Adam Reilly is reporting on the "Whitey" Bulger trial for WGBH News. What follows are his notes from the courtroom the day:

Bit of a letdown in the Bulger trial today.

We expected to get testimony from John Morris, who ran the Boston FBI bureau during many of the years Bulger allegedly ran amok. Morris, who received immunity from prosecution personifies the idea that former FBI agent John Connolly — whatever his sins — was made the fall guy for a corruption scandal much bigger than one man. His testimony, when it comes, should be one of the trial's highlights.

But it didn't come today. Instead, the whole session was taken up with James Marra, an employee of the Department of Justice's Inspector General. He testified for the government about Bulger's huge (or, as he put it, "voluminous") informant file. We heard synopses of dozens of documents in which Bulger was described giving information about a host of figures in Boston's criminal underworld, from the Mafia to crooks in his own South Boston. Sometimes, the reports indicate, Bulger offered tips in order to stir up trouble for his criminal rivals; other times, he tried to deflect attention away from himself before committing crimes. The reports also suggest that Bulger, despite his prior denials, gave information that led in some cases to the arrest of the people he was describing.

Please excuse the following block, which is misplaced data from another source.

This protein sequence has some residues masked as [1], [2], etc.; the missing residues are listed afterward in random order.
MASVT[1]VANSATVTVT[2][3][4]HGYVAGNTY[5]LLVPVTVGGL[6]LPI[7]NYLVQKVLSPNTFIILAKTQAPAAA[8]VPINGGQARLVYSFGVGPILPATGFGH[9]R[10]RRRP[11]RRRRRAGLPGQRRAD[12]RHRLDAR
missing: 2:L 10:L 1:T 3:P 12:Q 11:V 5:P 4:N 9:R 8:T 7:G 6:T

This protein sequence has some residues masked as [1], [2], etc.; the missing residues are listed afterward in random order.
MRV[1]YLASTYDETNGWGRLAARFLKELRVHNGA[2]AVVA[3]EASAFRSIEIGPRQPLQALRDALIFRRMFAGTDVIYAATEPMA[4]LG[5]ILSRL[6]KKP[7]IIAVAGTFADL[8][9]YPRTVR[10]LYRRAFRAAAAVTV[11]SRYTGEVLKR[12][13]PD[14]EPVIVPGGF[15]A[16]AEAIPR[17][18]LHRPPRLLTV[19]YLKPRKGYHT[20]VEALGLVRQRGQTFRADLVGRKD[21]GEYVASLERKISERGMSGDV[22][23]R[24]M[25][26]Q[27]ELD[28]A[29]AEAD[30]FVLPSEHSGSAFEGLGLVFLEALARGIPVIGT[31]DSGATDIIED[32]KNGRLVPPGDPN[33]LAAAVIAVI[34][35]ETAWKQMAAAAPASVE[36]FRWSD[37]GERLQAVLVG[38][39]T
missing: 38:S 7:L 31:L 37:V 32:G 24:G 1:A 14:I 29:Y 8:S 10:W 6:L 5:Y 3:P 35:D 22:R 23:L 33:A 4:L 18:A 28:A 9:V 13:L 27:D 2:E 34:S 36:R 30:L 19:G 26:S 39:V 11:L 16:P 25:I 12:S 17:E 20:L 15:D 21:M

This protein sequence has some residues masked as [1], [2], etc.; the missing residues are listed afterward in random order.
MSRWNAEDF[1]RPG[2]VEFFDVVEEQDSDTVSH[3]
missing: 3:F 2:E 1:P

The defense, remember, claims Bulger wasn't an "informant" at all, but a "strategist" who paid corrupt members of law enforcement for information and a measure protection. But today's testimony — which highlighted reports not just from Connolly, but from a number of other FBI figures as well — cast serious doubt on that claim.

Also worth noting: this morning, the defense and prosecution sparred over the defense's request to be allowed to speak freely about Bulger's trial to members of the media. Right now, Bulger's team is constrained by a local legal rule that places tight limits on what they can and can't say outside court. The defense contends that with Bulger taking a beating in the court of public opinion, it has an obligation to push back. If Judge Denise Casper denies its request for free speech, the defense adds, it will immediately take its grievance to an appellate court. The prosecution  the defense's argument is ridiculous, and that, if Bulger's desire to be heard is so powerful, he should take the stand and testify.

No ruling yet from Judge Casper.